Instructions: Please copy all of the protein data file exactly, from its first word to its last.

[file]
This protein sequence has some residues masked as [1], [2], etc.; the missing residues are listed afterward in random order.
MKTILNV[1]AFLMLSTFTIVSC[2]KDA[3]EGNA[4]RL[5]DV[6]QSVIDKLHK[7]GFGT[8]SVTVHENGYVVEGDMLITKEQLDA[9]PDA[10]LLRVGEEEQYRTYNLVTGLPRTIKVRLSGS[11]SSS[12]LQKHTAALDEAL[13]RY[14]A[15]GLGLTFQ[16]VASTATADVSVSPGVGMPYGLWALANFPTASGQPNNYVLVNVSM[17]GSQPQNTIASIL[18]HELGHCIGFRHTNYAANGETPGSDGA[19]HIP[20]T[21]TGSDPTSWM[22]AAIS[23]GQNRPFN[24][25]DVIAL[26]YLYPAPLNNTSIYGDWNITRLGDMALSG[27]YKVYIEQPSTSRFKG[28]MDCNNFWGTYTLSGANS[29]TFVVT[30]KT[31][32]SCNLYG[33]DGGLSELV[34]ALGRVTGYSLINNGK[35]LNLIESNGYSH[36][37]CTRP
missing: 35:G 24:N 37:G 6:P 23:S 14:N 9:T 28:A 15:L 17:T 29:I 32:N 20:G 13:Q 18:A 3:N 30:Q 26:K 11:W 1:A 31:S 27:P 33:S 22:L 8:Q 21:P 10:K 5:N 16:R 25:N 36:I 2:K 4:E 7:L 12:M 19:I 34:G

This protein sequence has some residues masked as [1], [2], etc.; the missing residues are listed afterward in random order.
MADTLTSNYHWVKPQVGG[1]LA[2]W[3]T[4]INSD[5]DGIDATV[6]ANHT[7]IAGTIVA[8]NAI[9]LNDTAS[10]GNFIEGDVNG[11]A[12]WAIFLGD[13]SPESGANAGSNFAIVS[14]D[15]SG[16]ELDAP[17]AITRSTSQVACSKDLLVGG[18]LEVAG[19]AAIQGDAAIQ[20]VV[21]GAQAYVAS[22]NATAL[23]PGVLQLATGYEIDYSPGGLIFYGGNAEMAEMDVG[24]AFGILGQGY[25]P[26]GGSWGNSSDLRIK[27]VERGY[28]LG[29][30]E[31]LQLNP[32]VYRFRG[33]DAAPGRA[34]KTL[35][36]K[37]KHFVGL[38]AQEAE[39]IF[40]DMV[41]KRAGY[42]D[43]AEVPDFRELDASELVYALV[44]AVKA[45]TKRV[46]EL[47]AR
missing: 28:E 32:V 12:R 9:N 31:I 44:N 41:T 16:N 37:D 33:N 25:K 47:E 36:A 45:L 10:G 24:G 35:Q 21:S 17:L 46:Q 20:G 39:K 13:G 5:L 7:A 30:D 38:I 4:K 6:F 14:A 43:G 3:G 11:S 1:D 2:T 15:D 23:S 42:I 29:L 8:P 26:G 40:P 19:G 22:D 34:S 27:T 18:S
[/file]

This protein sequence has some residues masked as [1], [2], etc.; the missing residues are listed afterward in random order.
MKTILNV[1]AFLMLSTFTIVSC[2]KDA[3]EGNA[4]RL[5]DV[6]QSVIDKLHK[7]GFGT[8]SVTVHENGYVVEGDMLITKEQLDA[9]PDA[10]LLRVGEEEQYRTYNLVTGLPRTIKVRLSGS[11]SSS[12]LQKHTAALDEAL[13]RY[14]A[15]GLGLTFQ[16]VASTATADVSVSPGVGMPYGLWALANFPTASGQPNNYVLVNVSM[17]GSQPQNTIASIL[18]HELGHCIGFRHTNYAANGETPGSDGA[19]HIP[20]T[21]TGSDPTSWM[22]AAIS[23]GQNRPFN[24][25]DVIAL[26]YLYPAPLNNTSIYGDWNITRLGDMALSG[27]YKVYIEQPSTSRFKG[28]MDCNNFWGTYTLSGANS[29]TFVVT[30]KT[31][32]SCNLYG[33]DGGLSELV[34]ALGRVTGYSLINNGK[35]LNLIESNGYSH[36][37]CTRP
missing: 35:G 24:N 37:G 6:P 23:S 14:N 9:T 28:A 15:L 17:T 29:I 32:N 20:G 13:Q 18:A 3:N 30:Q 26:K 11:W 1:A 31:S 27:P 33:S 22:L 8:Q 21:P 10:K 5:N 16:R 25:N 36:I 2:K 4:E 7:L 12:M 19:I 34:G

This protein sequence has some residues masked as [1], [2], etc.; the missing residues are listed afterward in random order.
MADTLTSNYHWVKPQVGG[1]LA[2]W[3]T[4]INSD[5]DGIDATV[6]ANHT[7]IAGTIVA[8]NAI[9]LNDTAS[10]GNFIEGDVNG[11]A[12]WAIFLGD[13]SPESGANAGSNFAIVS[14]D[15]SG[16]ELDAP[17]AITRSTSQVACSKDLLVGG[18]LEVAG[19]AAIQGDAAIQ[20]VV[21]GAQAYVAS[22]NATAL[23]PGVLQLATGYEIDYSPGGLIFYGGNAEMAEMDVG[24]AFGILGQGY[25]P[26]GGSWGNSSDLRIK[27]VERGY[28]LG[29][30]E[31]LQLNP[32]VYRFRG[33]DAAPGRA[34]KTL[35][36]K[37]KHFVGL[38]AQEAE[39]IF[40]DMV[41]KRAGY[42]D[43]AEVPDFRELDASELVYALV[44]AVKA[45]TKRV[46]EL[47]AR
missing: 28:E 32:V 12:R 9:N 31:I 44:N 41:T 16:N 37:D 33:N 25:K 47:E 36:A 45:L 10:G 24:G 35:Q 21:S 17:L 46:Q 20:G 39:K 13:G 5:L 7:A 30:D 38:I 4:K 6:F 14:A 43:G 3:G 11:S 1:D 2:T 15:D 23:S 42:I 29:L 8:P 26:G 40:P 19:G 22:D 34:S 27:T 18:S